Assume that the U.S. government announces it is going to issue enough money in the next three days to pay off the federal debt of $31 trillion. Yes, the debt would disappear, but the dollar would lose almost its entire value.
What do you think most people would do if they knew that the value of the paper dollars they have in their wallets and the money they have in their checking and savings accounts were about to become worthless?
Over the last half century, many countries, including the Soviet Union at the end and those in Latin America, Africa and elsewhere, have experienced hyperinflation (causing the value of the money to become worthless in a matter of weeks or months).
The good news was the hyperinflation caused the real value of the debt that was held in their own currencies (not debt in foreign currencies) to almost disappear. The bad news was the citizens of the countries that experienced hyperinflation were impoverished, as were the holders of the government debt.
The U.S. government has been slowly destroying the value of the dollar through inflation ever since it created the Federal Reserve (whose job, in part, is to protect the value of the dollar) in 1913. The U.S. dollar is now worth about one-30th of its value in 1914 — which means it takes on average $30 to buy the same amount of goods and services that one dollar bought.
For some industries, such as communications and computing, productivity gains have far outstripped inflation, and so real and nominal prices of things like phone calls have dropped sharply. In contrast, the education “industry” has shown little productivity growth, and both the real and nominal cost of teaching a student to read has actually risen in many places, as has the cost of a college education.
The reason people try to acquire and hold U.S. dollars and other government fiat currencies is they view them as zero-interest bearer bonds, enabling them to buy goods and services at some future time. Traditionally, banks and other financial institutions would pay those who deposited dollars with them an interest rate higher than inflation, thus making the holding of dollars costless.
But that long-standing implicit agreement — “you hold and use my money, and in exchange pay me more than inflation” — has broken down and, worse yet, is unlikely to be reestablished.
The underlying problem is government spending and dishonest government accounting that fails to adjust for inflation, which is particularly destructive to the tax treatment of depreciation and capital gains. The political class is unwilling to reduce spending to a level that can be supported by a nondestructive level of taxation.
Approximately two-thirds of federal government spending is on so-called entitlements — e.g., Social Security, Medicare, Medicaid and so on. Every honest person with rudimentary math skills knows it is all a Ponzi scheme — based on the false assumption that people would breed rapidly and die early. For decades, the dishonest political class kept “kicking the can down the road” — which has run out.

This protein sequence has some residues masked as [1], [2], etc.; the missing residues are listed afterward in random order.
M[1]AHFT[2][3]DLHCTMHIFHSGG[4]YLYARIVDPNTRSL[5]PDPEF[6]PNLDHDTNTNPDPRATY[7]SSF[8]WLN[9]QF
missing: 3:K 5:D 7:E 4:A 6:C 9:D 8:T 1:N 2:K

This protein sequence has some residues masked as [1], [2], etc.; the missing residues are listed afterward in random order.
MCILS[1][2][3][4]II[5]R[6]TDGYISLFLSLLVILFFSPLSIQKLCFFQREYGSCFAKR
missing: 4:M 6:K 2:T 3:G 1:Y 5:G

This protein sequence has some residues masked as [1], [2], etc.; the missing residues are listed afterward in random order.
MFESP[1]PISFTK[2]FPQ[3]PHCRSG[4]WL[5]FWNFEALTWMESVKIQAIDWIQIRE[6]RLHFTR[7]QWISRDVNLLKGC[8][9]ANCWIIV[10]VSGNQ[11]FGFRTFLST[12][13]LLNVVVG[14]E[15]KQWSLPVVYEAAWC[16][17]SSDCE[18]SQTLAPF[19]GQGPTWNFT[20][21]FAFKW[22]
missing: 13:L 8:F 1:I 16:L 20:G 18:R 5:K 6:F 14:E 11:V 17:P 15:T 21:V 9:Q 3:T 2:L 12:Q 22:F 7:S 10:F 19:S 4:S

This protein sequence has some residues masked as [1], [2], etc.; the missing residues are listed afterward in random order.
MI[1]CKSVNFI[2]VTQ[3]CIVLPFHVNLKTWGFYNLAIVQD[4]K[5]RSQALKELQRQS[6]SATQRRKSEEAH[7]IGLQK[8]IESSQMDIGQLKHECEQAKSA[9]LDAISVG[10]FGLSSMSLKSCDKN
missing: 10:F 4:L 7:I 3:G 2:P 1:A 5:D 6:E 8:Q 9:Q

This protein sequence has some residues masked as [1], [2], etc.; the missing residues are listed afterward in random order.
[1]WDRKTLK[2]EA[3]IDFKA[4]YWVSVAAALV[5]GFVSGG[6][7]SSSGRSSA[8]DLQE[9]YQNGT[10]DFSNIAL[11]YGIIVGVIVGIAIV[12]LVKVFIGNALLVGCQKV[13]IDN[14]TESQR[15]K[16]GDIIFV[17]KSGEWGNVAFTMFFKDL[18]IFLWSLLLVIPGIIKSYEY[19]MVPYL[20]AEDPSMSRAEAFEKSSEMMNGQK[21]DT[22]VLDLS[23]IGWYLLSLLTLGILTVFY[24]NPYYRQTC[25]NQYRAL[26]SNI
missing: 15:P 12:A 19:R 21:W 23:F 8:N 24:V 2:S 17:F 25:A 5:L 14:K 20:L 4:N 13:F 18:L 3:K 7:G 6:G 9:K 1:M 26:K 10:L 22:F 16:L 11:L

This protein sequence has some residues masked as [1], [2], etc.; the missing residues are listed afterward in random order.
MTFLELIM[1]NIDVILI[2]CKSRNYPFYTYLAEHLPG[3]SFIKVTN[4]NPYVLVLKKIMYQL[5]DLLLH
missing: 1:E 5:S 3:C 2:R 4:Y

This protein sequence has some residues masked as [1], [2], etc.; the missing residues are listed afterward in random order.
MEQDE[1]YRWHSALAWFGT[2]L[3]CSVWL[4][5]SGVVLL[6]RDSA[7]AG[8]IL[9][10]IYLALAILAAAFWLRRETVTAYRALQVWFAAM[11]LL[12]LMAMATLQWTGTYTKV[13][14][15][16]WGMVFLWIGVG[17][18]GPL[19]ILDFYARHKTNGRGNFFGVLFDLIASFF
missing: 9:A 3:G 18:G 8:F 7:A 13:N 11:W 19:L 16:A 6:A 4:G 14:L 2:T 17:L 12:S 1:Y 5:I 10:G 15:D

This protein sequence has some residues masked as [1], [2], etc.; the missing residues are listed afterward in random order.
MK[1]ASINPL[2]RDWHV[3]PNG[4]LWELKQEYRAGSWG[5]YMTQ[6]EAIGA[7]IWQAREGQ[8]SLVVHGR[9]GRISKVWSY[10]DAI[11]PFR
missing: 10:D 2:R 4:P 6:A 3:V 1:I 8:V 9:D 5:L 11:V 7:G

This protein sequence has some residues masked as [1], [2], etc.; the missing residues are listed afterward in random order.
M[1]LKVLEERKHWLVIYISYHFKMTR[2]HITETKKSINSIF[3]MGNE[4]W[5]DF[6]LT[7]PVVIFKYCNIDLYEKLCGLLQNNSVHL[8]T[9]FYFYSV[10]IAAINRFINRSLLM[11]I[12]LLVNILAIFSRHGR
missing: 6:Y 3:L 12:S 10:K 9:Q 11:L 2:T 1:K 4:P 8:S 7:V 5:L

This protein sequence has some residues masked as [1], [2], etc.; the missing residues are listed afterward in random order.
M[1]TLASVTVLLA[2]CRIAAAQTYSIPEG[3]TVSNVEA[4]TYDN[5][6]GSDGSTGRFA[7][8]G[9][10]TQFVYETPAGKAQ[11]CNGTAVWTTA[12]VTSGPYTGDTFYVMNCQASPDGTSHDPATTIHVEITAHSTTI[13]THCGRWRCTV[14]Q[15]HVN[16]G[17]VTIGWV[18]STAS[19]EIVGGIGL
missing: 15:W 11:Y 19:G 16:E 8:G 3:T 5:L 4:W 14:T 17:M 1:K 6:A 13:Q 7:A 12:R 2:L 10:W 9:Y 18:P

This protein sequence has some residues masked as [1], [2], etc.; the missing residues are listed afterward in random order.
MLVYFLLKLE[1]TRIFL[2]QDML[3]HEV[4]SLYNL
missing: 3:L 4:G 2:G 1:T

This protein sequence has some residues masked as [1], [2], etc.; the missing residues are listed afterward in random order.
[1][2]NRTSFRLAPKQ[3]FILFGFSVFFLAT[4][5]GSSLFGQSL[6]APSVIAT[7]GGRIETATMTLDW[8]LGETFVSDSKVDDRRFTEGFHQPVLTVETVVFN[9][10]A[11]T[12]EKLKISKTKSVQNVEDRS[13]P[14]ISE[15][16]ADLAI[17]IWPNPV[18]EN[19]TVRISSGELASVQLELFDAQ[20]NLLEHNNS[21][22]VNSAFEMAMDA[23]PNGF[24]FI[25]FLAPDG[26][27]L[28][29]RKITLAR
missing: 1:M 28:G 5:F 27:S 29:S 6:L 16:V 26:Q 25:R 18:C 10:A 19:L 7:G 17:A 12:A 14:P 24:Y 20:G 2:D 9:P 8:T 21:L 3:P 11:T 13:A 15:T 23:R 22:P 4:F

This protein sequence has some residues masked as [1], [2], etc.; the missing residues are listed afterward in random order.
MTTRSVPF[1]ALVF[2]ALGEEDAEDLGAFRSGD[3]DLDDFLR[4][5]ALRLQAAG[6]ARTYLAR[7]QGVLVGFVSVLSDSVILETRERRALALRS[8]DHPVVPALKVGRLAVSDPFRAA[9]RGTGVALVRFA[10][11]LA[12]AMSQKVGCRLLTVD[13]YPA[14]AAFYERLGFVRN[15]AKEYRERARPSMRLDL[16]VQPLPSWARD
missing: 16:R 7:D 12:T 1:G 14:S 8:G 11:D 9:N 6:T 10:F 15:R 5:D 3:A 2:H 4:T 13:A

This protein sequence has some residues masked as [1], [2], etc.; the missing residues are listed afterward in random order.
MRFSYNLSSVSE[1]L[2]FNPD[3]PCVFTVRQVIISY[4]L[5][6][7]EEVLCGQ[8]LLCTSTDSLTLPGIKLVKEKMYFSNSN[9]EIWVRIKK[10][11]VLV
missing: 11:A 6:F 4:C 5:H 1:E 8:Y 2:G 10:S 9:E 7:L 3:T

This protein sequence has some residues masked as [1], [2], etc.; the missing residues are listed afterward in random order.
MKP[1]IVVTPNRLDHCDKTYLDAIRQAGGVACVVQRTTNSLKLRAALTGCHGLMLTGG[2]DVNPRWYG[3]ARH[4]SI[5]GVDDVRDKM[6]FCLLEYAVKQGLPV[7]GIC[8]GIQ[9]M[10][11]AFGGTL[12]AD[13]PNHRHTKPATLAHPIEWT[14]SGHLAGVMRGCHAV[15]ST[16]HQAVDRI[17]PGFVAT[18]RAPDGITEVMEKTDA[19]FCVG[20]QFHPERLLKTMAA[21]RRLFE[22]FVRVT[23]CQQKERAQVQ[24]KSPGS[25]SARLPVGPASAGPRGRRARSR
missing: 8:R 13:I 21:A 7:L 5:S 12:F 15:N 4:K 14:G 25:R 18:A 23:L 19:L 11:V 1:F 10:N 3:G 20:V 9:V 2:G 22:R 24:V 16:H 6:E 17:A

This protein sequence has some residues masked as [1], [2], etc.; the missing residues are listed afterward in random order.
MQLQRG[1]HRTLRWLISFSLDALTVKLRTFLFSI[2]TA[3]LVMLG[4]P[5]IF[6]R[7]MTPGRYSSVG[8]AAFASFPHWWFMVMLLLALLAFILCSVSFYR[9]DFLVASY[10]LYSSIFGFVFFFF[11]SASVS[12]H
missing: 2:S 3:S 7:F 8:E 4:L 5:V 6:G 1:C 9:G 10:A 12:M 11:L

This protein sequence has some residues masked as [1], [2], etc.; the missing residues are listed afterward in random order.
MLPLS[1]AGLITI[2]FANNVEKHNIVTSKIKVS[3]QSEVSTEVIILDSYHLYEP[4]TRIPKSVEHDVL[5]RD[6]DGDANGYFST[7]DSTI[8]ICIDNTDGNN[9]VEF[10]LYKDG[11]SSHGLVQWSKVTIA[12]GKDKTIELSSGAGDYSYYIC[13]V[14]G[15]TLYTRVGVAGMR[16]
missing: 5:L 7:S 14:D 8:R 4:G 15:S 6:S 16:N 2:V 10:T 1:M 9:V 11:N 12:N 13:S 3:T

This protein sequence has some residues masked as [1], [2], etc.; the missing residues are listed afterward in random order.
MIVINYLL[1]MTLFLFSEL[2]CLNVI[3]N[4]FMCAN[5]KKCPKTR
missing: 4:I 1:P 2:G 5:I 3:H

Truth tellers get pilloried by dishonest politicians (even in their own party) and a dishonest or ignorant press for daring to speak the truth. Former President Donald Trump is running ads against Florida Gov. Ron DeSantis with the claim that Mr. DeSantis wants to increase retirement ages (which could be part of necessary reform).
So, “Mr. Trump, Mr. Biden, and the rest of you who appeal to ignorance, what is your solution?” They all have none that they dare speak; so, we are left with ever-growing deficits — meaning more inflation and economic stagnation.
This fiscal year, the U.S. is likely to have a deficit equal to 7% of gross domestic product ($1.75 trillion), on top of total debt of more than 100% of GDP. Economists long had a rule of thumb that deficits of more than 3% of GDP were not sustainable over the long run. Yet no political leader, including deficit-hawk Republicans, has a plan for the necessary level of entitlement reform.
The current big lie out of the Biden administration and the Fed is that they will bring inflation back down under 2% — which they intend to accomplish by imposing higher interest rates — which will kill any economic growth, which will then increase the cries for more spending to reduce the hardships of the recession, which will further increase the debt, until the merry-go-round collapses.
Or the administration could go full out to increase growth (more goods and services) by radically reducing regulations, including abandonment of the Green New Deal, and cutting tax impediments — but they are too cowardly to buck the know-nothing interest groups.
So, what is a person to do, knowing the dollar will buy less and less? Step 1 is to move wealth out of dollars in legal ways to ensure it is not grabbed by the various tax Gestapos.
Step 2 is to acquire real assets (copper, aluminum, nickel, oil, lithium, and other one-world-price commodities) that clever people are figuring out how to liquefy, homogenize (to make trading and barter easy), and keep secure.
• Richard W. Rahn is chairman of the Institute for Global Economic Growth and MCon LLC.
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